Our story so far: The old Methodist church we were turning into a home came only with a toilet, not even a sink. To outfit the place, we planned four bathrooms, and that meant a lot of shopping for vanities.
# # #
Earlier, long before we closed on the church, Tyler got an amazing deal on a modern-looking faucet I was trying to work into my vision for the powder room vanity, but I didn’t think it was tall enough for a vessel sink, and I wasn’t sure if I would have the time and energy to repurpose another piece of furniture for an undermount sink.
I was stymied.
In the way the universe delivers what one needs exactly when one needs it, Tyler and I visited a nearby plumbing wholesaler not long after we chose a plumber to select fixtures for the master bathroom.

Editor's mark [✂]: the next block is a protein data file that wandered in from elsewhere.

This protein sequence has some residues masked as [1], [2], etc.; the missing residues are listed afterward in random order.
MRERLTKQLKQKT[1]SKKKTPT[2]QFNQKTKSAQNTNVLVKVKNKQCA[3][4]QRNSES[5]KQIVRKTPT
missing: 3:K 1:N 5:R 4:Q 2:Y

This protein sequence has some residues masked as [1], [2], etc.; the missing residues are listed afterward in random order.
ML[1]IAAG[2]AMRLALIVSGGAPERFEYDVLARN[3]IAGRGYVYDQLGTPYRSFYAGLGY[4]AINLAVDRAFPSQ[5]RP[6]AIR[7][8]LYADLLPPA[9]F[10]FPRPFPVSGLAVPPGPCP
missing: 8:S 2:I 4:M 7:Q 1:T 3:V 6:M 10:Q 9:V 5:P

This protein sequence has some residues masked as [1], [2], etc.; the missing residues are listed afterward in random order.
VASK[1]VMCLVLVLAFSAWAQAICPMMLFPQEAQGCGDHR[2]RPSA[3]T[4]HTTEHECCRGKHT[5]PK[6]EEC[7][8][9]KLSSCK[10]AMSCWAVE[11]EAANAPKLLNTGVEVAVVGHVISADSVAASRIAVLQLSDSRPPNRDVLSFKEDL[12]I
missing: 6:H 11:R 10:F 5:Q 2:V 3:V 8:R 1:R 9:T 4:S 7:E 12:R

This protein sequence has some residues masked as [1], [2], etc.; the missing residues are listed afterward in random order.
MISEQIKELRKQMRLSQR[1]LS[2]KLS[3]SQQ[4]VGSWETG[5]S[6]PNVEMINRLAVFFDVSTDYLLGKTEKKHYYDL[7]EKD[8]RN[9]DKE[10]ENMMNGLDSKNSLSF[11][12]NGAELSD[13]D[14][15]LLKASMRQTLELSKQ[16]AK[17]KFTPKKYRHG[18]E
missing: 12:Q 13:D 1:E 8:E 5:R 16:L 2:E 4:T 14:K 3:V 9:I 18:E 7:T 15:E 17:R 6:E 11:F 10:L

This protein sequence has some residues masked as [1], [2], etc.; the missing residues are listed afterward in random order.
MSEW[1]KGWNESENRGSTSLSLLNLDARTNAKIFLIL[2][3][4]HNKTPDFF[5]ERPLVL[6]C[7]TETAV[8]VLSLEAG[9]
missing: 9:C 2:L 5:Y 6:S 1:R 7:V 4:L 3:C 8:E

On display was a white vanity, the ensemble complete from head to toe with the countertop, brand name faucet and even the mirror. It was distinctive in its indistinctiveness; it would look dynamite against an accent wall, maybe an accent wall of reclaimed wood from a church, for instance. And it was on sale, for 70 percent off. I pulled Tyler’s tape measure out of his jacket pocket.
“It’s 37 inches wide,” I said. “Didn’t we just build the powder room to be 37 inches wide?”
Sure enough, we did.
While we were there, we bought power-flushing toilets for all three bathrooms.
Boom. Powder room, done.
# # #
Tomorrow: A fanatic for fans. Read about it here.